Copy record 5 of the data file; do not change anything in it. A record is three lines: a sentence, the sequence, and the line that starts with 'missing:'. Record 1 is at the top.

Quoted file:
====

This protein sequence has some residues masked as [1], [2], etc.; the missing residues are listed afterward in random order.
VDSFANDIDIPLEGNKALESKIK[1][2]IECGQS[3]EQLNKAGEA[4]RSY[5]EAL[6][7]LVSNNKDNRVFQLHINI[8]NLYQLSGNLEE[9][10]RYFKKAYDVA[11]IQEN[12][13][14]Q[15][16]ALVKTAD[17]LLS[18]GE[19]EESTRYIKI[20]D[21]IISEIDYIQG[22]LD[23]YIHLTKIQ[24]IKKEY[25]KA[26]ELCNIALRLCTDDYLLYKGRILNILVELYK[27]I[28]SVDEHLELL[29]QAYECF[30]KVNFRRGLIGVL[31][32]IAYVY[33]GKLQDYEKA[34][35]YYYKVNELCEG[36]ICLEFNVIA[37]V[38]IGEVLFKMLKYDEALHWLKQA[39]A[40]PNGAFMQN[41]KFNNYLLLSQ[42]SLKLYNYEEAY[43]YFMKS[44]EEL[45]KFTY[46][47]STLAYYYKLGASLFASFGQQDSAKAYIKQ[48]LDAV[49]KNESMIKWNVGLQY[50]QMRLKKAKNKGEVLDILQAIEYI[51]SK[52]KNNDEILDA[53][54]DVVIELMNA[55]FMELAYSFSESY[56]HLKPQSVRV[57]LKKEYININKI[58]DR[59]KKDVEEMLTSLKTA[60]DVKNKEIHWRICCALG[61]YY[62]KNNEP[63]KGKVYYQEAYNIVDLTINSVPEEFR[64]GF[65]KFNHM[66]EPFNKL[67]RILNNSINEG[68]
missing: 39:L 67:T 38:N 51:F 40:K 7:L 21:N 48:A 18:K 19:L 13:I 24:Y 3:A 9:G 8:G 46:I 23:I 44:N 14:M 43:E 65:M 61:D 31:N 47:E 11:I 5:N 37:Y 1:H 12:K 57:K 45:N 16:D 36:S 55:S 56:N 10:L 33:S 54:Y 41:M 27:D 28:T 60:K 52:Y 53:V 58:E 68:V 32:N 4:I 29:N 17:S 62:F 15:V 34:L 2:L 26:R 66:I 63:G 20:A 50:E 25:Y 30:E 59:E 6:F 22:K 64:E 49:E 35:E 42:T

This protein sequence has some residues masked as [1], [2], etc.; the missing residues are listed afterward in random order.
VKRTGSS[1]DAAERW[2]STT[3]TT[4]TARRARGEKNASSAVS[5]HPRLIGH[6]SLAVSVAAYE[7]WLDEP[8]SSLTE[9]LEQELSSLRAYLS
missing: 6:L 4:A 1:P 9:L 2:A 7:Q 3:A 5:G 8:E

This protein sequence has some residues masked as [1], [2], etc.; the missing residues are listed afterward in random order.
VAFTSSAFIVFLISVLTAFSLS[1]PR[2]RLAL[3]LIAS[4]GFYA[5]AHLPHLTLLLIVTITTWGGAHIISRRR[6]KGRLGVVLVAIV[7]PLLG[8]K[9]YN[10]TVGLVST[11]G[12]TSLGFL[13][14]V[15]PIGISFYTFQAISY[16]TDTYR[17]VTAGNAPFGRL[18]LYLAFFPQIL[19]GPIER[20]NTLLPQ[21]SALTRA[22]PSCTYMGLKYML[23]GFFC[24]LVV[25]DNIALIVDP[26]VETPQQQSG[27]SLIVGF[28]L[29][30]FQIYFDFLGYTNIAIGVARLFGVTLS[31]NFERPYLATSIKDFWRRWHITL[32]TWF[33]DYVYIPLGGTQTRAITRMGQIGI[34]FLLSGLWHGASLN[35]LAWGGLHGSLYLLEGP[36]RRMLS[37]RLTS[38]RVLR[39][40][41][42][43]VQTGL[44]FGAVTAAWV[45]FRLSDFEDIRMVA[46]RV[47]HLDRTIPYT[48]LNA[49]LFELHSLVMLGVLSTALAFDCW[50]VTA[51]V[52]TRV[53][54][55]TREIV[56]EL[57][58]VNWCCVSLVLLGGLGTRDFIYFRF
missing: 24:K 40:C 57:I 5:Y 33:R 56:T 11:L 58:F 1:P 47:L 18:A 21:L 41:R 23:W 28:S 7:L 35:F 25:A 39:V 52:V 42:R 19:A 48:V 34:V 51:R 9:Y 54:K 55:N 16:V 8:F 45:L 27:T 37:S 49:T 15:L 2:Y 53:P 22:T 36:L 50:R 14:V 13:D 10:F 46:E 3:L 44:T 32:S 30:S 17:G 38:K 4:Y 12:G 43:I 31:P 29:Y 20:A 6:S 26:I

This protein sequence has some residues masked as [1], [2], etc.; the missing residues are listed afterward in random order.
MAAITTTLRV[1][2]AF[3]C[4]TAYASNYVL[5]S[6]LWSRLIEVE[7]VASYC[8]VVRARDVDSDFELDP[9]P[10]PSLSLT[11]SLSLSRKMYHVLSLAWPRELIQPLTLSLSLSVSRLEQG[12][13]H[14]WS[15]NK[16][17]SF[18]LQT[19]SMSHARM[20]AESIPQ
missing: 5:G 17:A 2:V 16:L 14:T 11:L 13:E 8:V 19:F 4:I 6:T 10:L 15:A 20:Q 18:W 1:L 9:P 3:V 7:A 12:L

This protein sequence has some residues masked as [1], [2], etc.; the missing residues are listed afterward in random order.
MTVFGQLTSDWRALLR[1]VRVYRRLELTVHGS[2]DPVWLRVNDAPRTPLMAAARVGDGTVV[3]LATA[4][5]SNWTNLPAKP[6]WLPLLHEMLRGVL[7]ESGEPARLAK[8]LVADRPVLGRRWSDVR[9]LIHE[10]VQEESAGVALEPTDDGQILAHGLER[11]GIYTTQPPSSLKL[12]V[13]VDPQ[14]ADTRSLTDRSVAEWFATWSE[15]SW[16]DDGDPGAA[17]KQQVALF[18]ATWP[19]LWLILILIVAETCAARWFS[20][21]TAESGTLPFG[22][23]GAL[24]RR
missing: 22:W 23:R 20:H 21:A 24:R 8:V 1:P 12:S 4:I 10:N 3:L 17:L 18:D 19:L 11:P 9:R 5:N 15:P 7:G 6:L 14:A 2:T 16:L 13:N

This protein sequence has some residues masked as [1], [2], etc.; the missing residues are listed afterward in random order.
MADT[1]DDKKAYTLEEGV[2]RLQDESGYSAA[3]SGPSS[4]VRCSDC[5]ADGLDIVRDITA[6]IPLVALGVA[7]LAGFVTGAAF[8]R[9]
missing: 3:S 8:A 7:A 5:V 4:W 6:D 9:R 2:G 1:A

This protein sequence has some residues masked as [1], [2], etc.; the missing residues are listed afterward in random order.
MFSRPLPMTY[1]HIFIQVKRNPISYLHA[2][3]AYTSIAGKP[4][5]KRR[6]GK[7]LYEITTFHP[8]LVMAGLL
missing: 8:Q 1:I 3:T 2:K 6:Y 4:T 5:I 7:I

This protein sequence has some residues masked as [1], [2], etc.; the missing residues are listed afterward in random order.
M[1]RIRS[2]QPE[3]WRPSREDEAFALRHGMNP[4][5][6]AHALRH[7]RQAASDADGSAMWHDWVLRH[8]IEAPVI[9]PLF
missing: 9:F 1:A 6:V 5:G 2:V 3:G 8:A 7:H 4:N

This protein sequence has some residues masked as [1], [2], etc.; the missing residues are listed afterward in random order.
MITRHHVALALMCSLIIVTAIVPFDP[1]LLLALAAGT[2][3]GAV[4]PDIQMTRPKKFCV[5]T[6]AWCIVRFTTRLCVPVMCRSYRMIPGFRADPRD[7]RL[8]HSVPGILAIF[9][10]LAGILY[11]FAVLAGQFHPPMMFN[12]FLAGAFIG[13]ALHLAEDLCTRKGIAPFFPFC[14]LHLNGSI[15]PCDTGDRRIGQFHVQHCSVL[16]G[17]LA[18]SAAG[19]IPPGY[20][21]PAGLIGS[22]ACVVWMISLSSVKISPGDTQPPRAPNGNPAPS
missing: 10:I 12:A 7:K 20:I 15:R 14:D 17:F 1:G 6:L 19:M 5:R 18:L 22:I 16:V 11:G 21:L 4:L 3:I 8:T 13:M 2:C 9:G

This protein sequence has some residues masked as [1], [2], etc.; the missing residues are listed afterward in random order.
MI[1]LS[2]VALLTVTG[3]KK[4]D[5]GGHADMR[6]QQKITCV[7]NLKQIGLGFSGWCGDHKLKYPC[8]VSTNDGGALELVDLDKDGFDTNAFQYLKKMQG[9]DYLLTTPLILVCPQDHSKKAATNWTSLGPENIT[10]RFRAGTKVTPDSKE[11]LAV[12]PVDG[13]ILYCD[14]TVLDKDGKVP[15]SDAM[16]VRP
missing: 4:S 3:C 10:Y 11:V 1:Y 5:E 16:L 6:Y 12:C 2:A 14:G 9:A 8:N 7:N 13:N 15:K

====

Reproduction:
This protein sequence has some residues masked as [1], [2], etc.; the missing residues are listed afterward in random order.
MTVFGQLTSDWRALLR[1]VRVYRRLELTVHGS[2]DPVWLRVNDAPRTPLMAAARVGDGTVV[3]LATA[4][5]SNWTNLPAKP[6]WLPLLHEMLRGVL[7]ESGEPARLAK[8]LVADRPVLGRRWSDVR[9]LIHE[10]VQEESAGVALEPTDDGQILAHGLER[11]GIYTTQPPSSLKL[12]V[13]VDPQ[14]ADTRSLTDRSVAEWFATWSE[15]SW[16]DDGDPGAA[17]KQQVALF[18]ATWP[19]LWLILILIVAETCAARWFS[20][21]TAESGTLPFG[22][23]GAL[24]RR
missing: 22:W 23:R 20:H 21:A 24:R 8:V 1:P 12:S 4:I 10:N 3:L 17:L 18:D 19:L 11:P 9:R 5:N 15:P 7:G 6:L 14:A 2:T 16:L 13:N